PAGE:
Inside the heart and mind of American Pickers’ Mike Wolfe

From Aerosmith’s original touring van, to The Michigan Madman’s motorcycles, to barn-find DeLoreans, American Pickers star Mike Wolfe has seen more than his share of historic vehicles and artifacts through the years. And he says he has us to thank for giving him the opportunity to do what he loves—us, as in everyone who watches the show on the History Channel, or has shared a lead with Wolfe and his co-star Frank Fritz, or buys something the two have found.

This is a companion discussion topic for the original entry at https://www.hagerty.com/articles-videos/articles/2020/02/07/inside-heart-and-mind-of-american-pickers-mike-wolfe

A good start… we could read 10x more on this guy and have a gallery 30+ different vehicles long of interesting things that have been on the show.

What does he keep personally? (i.e., not “flips” for the TV audience).

@pepperalls - I am always curious of that as well (what he owns personally that is)

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We’re from CA. A few years ago my wife and I were in Nashville and stopped by the store. It was closed because they were filming. Mike came out and invited us in, interrupting the filming session. The crew, including Frank, was not amused. Mike insisted on taking photos with him and Frank. He wanted to know what I collected and finding common interest in all things air cooled. He’s a great guy.

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Since the show often has “Best of” or “Bonus Scenes”, why not a update on the whereabouts of some of the cars they’ve purchased? I’d love to see what happened to that 1940 Lincoln Zephyr 3-window coupe!

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I’ve watched every episode. Back in the 1970s, I grew up working for a large scale antique dealer in Franklin, WI just south of Milwaukee. We mostly sold to dealers from the west coast. We were picking in Wisconsin and Chicago nearly every day. Interestingly, two of the guys Mike & Frank picked, I knew from the old days; Greg Filardo and Doctor Evermore (Tom Every). They got older as have I, but were recognizable to me. These guys sure pay up for stuff. It’s funny, ut a lot of the items I see in Antique stores today are for sale cheaper than we used to sell them for 45 years ago. The kids are not interested enough to keep values up.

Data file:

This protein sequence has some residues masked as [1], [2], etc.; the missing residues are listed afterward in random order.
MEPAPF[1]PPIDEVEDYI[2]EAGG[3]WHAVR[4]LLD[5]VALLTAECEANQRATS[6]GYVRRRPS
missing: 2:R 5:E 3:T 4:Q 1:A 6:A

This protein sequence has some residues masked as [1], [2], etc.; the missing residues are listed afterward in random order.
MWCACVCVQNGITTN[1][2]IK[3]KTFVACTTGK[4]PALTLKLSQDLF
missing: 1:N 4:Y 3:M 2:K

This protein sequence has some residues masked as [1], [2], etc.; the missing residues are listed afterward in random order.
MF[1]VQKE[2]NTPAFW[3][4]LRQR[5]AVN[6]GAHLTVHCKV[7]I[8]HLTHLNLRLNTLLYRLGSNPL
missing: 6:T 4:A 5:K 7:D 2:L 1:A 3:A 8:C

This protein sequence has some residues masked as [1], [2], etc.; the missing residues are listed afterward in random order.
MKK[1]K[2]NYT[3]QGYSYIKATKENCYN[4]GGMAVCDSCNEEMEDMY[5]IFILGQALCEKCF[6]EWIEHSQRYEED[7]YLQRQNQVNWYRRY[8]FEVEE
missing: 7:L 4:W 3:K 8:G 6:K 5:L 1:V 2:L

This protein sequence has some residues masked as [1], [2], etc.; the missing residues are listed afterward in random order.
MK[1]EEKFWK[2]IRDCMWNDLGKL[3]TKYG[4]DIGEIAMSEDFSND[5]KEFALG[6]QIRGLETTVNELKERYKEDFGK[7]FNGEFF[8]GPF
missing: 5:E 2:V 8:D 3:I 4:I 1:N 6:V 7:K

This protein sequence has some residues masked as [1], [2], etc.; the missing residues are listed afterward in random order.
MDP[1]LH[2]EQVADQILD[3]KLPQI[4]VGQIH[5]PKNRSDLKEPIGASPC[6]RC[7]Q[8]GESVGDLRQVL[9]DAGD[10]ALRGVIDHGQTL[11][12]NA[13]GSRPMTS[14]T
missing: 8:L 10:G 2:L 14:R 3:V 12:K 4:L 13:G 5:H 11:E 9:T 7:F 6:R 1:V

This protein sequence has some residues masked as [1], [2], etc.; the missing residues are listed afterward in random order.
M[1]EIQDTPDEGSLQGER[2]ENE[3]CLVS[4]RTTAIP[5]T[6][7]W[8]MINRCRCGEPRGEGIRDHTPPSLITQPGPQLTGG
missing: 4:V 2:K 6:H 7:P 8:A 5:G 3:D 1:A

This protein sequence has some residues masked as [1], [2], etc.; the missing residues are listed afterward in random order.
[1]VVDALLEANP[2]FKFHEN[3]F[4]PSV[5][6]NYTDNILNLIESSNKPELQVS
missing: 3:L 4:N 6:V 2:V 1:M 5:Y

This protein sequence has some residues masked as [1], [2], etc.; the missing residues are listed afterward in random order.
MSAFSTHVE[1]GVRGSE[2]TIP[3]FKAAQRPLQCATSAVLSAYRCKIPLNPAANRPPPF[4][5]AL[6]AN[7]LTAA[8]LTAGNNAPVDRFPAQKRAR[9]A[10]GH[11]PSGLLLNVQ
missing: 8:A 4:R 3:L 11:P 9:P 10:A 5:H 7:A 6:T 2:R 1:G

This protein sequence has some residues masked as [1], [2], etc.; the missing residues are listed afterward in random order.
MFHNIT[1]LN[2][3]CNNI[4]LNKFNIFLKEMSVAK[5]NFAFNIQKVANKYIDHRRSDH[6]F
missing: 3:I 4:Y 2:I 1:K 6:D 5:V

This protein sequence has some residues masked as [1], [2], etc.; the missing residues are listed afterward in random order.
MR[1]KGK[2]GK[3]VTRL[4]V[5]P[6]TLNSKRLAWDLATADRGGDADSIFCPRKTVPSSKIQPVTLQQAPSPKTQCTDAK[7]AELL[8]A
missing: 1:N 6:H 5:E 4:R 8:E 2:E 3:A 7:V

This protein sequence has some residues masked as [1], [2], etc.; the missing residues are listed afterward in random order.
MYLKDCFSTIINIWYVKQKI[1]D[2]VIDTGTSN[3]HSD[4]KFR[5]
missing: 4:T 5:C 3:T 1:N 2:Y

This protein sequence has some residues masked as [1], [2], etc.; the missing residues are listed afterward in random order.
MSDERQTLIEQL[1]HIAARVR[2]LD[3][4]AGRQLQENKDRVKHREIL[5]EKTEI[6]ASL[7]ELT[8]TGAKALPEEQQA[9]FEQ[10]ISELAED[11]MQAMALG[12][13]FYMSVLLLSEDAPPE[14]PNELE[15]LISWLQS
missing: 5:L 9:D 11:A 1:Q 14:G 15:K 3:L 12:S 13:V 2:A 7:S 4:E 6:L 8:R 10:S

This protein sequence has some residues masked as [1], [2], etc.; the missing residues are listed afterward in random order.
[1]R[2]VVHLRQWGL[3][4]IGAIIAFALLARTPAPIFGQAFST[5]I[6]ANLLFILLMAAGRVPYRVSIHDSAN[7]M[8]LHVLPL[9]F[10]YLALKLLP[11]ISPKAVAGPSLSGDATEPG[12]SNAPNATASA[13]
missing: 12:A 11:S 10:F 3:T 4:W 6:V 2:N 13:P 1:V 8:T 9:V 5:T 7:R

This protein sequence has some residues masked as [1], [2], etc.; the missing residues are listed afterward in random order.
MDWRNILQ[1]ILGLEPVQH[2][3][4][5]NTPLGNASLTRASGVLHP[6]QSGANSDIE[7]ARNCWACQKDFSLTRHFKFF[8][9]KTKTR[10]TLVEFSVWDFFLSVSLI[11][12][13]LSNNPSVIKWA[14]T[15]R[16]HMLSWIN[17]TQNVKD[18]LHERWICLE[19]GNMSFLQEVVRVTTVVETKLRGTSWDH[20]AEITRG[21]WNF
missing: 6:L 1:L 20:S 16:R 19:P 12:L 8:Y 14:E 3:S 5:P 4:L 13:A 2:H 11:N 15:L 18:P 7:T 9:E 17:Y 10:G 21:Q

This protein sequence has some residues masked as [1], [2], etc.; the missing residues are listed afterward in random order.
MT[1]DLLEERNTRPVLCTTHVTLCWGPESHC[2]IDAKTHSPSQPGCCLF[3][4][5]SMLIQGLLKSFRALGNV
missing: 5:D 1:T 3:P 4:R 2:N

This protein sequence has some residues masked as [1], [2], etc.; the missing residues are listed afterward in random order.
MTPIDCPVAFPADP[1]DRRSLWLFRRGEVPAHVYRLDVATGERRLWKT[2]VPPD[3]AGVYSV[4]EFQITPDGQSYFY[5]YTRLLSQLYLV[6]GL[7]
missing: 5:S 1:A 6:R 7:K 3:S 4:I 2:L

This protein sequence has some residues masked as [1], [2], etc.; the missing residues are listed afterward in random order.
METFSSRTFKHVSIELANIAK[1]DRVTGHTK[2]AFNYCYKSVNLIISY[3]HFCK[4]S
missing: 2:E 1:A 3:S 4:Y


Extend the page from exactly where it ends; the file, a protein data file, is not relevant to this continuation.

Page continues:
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I really admire this show and how Mike and Frank treat each and every potential seller with respect. Besides the fascinating “stuff” they will find, I also always enjoy the interactions with the people they come in contact with.

It seems like all the other shows related to finding and flipping cars or antiques or (insert any other object here), the game is to squeeze the seller and maximize profit from the buyer. Not with this show. Pay a fair price, ask for a fair price that includes a modest markup for your time and ingenuity as a finders fee. Most of the time they are dealing with someone’s parents or grandparent’s collections and this is exactly how we all would want our relatives treated.

Prop’s to the show and here’s to many more years of freestylin’!